where H() is defined like it was for the “read-only algorithm” above, or alternatively the block cipher's D() may be reused for this purpose. Either way, it is required that D() does not leak any hints on its data input via timings with different chosen values for key. The explicit expected_response == response check is there to deal with the extremely unlikely yet possible hash collisions; it should only be reached when the hash values match. 2)

Attacks when the server's security isn't compromised

Obvious: it is possible to probe different candidate passwords against sniffed challenge/response pairs.

Also, it is possible to request salts for arbitrary accounts, and to start precomputation (and smart/partial storage, like with rainbow tables) of hashes for candidate passwords. At a later time, such precomputed hashes may be quickly tested against sniffed challenge/response pairs when some of the target users finally do log in, or/and they may be tested against hashes stored on the server when the server is finally compromised.

Additionally, an active attack is possible: an attacker with access to “the wire” may intercept and not let a valid response through to the server, then reuse the response at a later time.

Attacks after the server gets compromised

Aside from the obvious offline password cracking attacks on stolen hashes and being able to capture plaintext passwords of users trying to log in on the server itself (while it's still compromised), it becomes possible to decrypt and thus obtain plaintext passwords from response values for users logging in for the first time after the server security is otherwise restored.

Comparison to other simple authentication algorithms

This was an attempt to fit a C/R scheme with better properties into a traditional network protocol supporting C/R authentication. Thus, the improvements are intentionally limited to the server side. In practice, this could “fit” into the existing APOP protocol if the server could know the target username first (or when there's exactly one user on a server). Unfortunately, with APOP the username is passed along with the response to the challenge, which prevents this enhanced C/R scheme from being implemented. However, it might be implementable with other existing protocols.

A drawback is that this requires that the server performing authentication has read/write access to the authentication database.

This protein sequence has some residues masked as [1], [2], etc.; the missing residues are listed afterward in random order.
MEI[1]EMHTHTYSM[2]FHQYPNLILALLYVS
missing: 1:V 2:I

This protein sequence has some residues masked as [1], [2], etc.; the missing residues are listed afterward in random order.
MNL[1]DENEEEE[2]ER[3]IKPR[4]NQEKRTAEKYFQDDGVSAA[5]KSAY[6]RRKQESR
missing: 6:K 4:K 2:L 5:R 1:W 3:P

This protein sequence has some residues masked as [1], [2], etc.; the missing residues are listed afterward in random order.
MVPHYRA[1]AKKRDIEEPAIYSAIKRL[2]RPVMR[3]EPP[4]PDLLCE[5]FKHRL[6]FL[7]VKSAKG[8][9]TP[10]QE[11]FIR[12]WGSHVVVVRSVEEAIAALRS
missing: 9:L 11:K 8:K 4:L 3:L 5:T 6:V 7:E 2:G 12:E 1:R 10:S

Username probing

Username probing is to be mitigated in a way similar to that for the “read-only algorithm”, except that fake challenge rather than fake salt values need to be computed (always) and provided (when appropriate).

Paul Johnston independently came up with a challenge/response algorithm that also falls in this category. The algorithm is also described in other words here.

As it turns out, the “read-only” algorithm described above is exactly the same as the main algorithm behind RFC 5802 (SCRAM) published in 2010 and building upon drafts dating back to 1997. I posted this algorithm to sci.crypt in 1999 being unaware of the RFC drafts, and no one pointed me at them until Simon Josefsson did in 2012. This appears to be independent discovery.

Back to my pseudo homepage.

1) Of course, it is best practice to change all passwords after a compromise anyway, but it is often neglected, it is not always realistic and reasonable to change all passwords at once (e.g., the business continuity impact and/or the burden on customer support could be too high), and it might happen that a temporary compromise is dealt with “inadvertently”, such as with an upgrade or migration done for other reasons, or if only a backup dump was compromised/leaked, without the compromise ever being detected. Not storing plaintext-equivalents helps by providing some protection for a subset of accounts that have “sufficiently strong” passwords to withstand likely offline attacks. The percentage of such accounts depends on password policy, the “slow” hash function type and settings, and the computing power and duration of offline attacks.
2) Yes, we're not dealing with hash collisions elsewhere, but in this case we can do so easily.
people/solar/algorithms/challenge-response-authentication.txt · Last modified: 2014/01/19 15:13 by solar